Obesity and sedentarism are issues affecting millions of Americans, but as found in a survey published in Childhood Obesity, people on the autistic spectrum are more likely than their peers to be obese. The research additionally showed that “The prevalence of obesity in the (autism spectrum) group was high and remained so, while the prevalence in children without (autism) declined over adolescence.” To battle obesity, two aspects are key: diet and exercise. For children with autism, it is vital to take into account their needs and wishes when selecting the right activities to keep them active, healthy, and happy.
If you want to make exercise anything but a ‘chore,’ motivate your kids by upping the fun factor. Research undertaken at the Medical College of Georgia at Augusta University has found that fun is the key ingredient to ensure that children with neurodevelopmental disorders like autism and ADHD, stick to fitness. To enable this, it pays to work out what activities your child is good at - it may be running, tennis or swimming. For some kids, playing with others is motivational. For others, indoor cardiovascular equipment like bikes or ellipticals, which raise the heart rate yet provide crucial support, is the way to go. Indoor and outdoor exercise will help your child achieve goals like weight loss or muscle toning. Moreover, if solitary exercise is more calming, it should be encouraged as much as possible.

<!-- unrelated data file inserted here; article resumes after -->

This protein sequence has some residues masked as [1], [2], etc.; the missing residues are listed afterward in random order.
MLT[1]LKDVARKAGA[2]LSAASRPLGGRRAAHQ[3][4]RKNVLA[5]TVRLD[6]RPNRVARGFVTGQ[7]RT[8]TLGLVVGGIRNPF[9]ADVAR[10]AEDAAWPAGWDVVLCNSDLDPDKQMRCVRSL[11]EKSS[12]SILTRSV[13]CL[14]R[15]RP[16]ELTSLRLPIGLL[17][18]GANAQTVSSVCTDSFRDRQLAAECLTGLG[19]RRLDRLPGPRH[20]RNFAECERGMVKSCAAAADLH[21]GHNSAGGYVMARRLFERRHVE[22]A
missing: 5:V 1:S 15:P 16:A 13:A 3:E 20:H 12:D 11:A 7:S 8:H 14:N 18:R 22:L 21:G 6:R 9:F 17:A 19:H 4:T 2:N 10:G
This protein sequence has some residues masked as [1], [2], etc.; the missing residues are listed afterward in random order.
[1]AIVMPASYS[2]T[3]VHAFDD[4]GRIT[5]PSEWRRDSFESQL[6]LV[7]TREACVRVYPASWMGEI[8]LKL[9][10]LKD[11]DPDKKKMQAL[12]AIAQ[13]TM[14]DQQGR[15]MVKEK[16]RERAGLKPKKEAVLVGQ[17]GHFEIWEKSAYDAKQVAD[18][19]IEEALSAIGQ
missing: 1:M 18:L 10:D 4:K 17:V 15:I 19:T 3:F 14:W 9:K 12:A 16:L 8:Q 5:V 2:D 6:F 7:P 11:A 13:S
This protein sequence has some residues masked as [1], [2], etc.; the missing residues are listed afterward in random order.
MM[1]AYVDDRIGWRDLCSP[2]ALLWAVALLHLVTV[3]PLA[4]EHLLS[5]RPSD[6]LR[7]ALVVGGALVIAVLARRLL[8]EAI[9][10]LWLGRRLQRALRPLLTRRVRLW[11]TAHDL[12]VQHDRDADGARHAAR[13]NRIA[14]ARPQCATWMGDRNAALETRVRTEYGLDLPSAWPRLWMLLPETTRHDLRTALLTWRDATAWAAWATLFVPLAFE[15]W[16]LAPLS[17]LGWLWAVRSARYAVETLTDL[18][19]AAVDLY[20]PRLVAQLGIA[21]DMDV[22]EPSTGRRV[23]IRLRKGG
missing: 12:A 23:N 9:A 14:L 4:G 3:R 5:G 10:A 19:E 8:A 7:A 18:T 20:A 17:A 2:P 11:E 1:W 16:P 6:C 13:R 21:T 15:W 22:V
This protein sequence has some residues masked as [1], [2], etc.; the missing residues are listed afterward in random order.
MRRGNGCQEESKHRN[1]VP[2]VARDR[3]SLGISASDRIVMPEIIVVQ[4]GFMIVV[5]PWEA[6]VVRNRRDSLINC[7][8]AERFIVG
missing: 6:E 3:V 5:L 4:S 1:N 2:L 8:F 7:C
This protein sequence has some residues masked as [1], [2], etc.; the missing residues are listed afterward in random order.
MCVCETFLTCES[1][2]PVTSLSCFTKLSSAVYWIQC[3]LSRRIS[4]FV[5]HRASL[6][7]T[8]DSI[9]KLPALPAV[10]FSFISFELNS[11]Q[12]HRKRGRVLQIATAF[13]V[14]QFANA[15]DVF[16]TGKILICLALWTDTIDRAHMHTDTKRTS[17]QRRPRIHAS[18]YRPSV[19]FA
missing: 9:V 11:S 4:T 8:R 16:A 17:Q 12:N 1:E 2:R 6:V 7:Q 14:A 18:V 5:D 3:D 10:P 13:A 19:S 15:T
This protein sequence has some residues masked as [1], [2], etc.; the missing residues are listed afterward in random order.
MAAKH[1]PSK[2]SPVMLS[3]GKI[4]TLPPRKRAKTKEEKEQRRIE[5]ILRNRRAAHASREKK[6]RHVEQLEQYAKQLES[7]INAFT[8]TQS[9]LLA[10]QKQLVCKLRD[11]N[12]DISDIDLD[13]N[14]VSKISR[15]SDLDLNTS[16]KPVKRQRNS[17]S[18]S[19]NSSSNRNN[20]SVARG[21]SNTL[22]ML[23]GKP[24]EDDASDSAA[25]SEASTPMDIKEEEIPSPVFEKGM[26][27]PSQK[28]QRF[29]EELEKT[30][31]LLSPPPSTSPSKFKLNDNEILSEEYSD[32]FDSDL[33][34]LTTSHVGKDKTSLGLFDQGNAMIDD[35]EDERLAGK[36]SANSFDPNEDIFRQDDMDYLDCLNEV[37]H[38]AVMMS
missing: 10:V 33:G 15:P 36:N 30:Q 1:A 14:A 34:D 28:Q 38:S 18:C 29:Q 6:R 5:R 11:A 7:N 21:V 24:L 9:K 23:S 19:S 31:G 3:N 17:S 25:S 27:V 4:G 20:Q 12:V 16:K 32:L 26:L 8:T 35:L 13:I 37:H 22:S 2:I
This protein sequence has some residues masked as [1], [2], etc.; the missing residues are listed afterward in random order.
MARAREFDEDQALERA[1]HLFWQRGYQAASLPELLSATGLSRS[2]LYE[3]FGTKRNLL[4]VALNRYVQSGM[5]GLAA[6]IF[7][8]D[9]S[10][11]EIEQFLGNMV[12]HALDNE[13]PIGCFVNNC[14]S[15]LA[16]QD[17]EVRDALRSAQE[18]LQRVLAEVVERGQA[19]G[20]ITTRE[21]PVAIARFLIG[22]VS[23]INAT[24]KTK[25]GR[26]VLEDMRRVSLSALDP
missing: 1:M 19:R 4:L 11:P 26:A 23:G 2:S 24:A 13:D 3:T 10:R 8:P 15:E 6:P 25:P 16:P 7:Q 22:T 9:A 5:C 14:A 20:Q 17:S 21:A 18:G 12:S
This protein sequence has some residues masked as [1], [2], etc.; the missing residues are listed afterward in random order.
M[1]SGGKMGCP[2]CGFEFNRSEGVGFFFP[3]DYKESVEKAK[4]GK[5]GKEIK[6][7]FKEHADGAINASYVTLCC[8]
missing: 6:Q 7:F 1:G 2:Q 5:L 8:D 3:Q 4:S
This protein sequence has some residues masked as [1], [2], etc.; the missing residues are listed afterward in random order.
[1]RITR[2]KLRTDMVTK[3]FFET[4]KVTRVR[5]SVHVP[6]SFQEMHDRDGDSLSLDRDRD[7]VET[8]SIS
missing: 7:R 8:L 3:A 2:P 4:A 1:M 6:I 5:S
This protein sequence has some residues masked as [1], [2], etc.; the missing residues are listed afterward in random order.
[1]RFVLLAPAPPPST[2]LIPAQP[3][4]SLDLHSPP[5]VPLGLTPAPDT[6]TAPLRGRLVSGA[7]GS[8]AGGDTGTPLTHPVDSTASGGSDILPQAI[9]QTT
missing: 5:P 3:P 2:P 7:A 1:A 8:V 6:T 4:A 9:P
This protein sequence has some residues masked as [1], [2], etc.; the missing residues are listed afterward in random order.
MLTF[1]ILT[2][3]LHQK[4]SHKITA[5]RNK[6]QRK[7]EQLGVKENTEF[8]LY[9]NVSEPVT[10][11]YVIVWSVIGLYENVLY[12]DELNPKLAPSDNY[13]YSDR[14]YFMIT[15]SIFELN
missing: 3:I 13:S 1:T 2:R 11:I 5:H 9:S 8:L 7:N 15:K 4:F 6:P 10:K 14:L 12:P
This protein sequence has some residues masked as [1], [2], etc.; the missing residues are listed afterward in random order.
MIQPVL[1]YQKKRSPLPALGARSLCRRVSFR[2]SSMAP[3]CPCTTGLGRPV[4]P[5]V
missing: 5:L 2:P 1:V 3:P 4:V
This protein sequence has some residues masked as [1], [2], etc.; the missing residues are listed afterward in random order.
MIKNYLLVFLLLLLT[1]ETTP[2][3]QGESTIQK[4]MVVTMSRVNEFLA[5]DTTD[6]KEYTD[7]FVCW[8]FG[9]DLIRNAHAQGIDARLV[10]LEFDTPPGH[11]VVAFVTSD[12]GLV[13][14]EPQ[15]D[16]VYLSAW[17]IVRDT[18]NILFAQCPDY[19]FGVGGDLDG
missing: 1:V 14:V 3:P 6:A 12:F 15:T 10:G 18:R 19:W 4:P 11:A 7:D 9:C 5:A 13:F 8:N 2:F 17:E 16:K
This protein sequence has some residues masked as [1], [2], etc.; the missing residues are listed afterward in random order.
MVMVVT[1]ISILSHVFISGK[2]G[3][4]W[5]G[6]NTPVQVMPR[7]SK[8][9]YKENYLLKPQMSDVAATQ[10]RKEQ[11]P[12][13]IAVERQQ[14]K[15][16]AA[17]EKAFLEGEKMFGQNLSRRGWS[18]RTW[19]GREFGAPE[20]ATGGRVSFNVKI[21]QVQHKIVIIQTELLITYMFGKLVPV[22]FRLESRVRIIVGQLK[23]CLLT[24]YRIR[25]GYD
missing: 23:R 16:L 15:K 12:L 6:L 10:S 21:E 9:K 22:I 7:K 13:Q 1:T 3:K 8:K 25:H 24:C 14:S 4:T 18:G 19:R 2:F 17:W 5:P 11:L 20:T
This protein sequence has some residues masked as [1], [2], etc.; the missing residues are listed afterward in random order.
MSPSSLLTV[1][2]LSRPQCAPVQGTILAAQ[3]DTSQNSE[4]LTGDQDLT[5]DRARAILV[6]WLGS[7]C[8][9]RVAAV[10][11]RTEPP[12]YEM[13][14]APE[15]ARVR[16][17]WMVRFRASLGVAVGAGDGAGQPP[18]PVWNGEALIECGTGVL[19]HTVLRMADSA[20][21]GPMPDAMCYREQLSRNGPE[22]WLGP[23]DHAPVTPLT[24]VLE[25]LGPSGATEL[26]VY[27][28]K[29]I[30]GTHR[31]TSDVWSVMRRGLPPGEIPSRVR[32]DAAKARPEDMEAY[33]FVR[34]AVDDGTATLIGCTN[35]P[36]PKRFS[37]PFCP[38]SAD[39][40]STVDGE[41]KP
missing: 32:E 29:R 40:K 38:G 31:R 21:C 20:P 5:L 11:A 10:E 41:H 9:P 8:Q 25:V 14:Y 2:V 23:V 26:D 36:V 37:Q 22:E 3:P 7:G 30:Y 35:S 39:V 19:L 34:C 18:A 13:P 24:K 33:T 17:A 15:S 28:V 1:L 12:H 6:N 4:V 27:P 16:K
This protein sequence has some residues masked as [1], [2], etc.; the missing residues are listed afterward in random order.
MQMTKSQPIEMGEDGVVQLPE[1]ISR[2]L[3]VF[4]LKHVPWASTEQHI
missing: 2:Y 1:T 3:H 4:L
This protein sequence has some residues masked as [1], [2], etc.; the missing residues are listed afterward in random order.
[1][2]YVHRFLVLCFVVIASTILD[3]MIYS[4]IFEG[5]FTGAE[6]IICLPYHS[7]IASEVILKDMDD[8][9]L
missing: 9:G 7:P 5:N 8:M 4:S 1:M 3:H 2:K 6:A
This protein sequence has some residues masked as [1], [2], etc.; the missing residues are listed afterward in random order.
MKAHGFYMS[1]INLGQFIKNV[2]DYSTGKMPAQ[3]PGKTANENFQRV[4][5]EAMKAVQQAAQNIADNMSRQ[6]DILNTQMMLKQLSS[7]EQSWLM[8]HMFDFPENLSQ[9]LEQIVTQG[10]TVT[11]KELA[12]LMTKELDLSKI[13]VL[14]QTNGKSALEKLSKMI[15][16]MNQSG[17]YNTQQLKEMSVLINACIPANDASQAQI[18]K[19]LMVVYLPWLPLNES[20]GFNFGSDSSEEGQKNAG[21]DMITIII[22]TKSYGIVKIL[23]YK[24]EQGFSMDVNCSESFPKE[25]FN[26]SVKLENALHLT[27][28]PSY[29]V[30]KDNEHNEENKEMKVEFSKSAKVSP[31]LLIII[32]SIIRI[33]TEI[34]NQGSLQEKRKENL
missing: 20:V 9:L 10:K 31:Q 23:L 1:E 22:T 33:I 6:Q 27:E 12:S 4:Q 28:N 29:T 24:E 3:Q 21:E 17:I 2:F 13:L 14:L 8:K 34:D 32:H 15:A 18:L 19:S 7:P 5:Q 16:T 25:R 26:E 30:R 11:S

Another study published by researchers at the Frank Porter Graham Child Development Institute found that simple statements of praise may have a major impact on how much exercise a young adult with autism completes. In the study, researchers used headphones to deliver statements of praise such as, “You are doing a great job running,” as participants completed laps around cones on the ground. The researchers stated that praise resulted in participants completing more laps than when they did not receive praise. This was also the case when a live person was making the positive statements.
If your child is planning on starting out at the gym or with home workouts and you find that they are nervous or worried about it, work on reducing stress. One way to do so is to rely on EMDR tappers or EMDR buzzers before or even during exercise. While a child is on their stationary bike, for instance, they can still look at their hand-held buzzers, thus allowing their left and right hemispheres to connect better, owing to the benefits of bilateral stimulation devices. If you're exercising at home, music your child loves may help to up the fun factor and make the workout session seem more like fun and less like work.
Children with autism have a higher chance of developing obesity, which is why exercise should be a priority from day one. Exercise not only helps children stay fit and at a healthy weight; it also has measurable benefits for their mental health - including helping to fight depression and anxiety. It is vital to find activities your child truly loves and wants to engage in, so as to ensure continuity. Taking steps to reduce stress both prior to and during activity will also help increase the appeal of a workout and reduce discomfort.
*This blog post was written by Lucy Wyndam.
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